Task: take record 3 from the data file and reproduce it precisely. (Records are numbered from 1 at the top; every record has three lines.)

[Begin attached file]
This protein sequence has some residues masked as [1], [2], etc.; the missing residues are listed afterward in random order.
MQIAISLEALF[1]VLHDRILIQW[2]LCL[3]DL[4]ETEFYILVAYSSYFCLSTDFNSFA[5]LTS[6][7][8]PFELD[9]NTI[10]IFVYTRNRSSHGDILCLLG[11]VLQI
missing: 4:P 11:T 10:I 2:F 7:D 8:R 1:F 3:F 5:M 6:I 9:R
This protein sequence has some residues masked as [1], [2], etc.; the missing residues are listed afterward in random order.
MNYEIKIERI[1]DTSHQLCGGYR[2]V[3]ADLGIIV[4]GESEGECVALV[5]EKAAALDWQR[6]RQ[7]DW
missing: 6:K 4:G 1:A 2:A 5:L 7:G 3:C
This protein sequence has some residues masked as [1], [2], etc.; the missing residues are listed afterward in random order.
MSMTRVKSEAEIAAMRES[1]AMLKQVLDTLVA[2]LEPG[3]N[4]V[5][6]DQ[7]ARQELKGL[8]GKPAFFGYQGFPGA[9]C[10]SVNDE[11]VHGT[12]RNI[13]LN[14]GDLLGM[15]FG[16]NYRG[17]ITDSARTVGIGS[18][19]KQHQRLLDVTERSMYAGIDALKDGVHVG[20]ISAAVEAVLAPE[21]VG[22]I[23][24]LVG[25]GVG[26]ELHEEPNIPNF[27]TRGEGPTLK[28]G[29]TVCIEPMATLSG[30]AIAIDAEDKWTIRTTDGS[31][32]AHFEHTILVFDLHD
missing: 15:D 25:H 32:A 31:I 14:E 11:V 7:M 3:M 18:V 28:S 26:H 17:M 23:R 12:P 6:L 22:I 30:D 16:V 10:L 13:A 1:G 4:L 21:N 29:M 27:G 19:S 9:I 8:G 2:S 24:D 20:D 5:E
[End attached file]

This protein sequence has some residues masked as [1], [2], etc.; the missing residues are listed afterward in random order.
MSMTRVKSEAEIAAMRES[1]AMLKQVLDTLVA[2]LEPG[3]N[4]V[5][6]DQ[7]ARQELKGL[8]GKPAFFGYQGFPGA[9]C[10]SVNDE[11]VHGT[12]RNI[13]LN[14]GDLLGM[15]FG[16]NYRG[17]ITDSARTVGIGS[18][19]KQHQRLLDVTERSMYAGIDALKDGVHVG[20]ISAAVEAVLAPE[21]VG[22]I[23][24]LVG[25]GVG[26]ELHEEPNIPNF[27]TRGEGPTLK[28]G[29]TVCIEPMATLSG[30]AIAIDAEDKWTIRTTDGS[31][32]AHFEHTILVFDLHD
missing: 15:D 25:H 32:A 31:I 14:E 11:V 7:M 3:M 18:V 28:S 26:H 17:M 23:R 12:P 6:L 22:I 30:D 16:V 10:L 13:A 1:G 4:L 21:N 29:M 27:G 19:S 9:I 8:G 2:S 24:D 20:D 5:E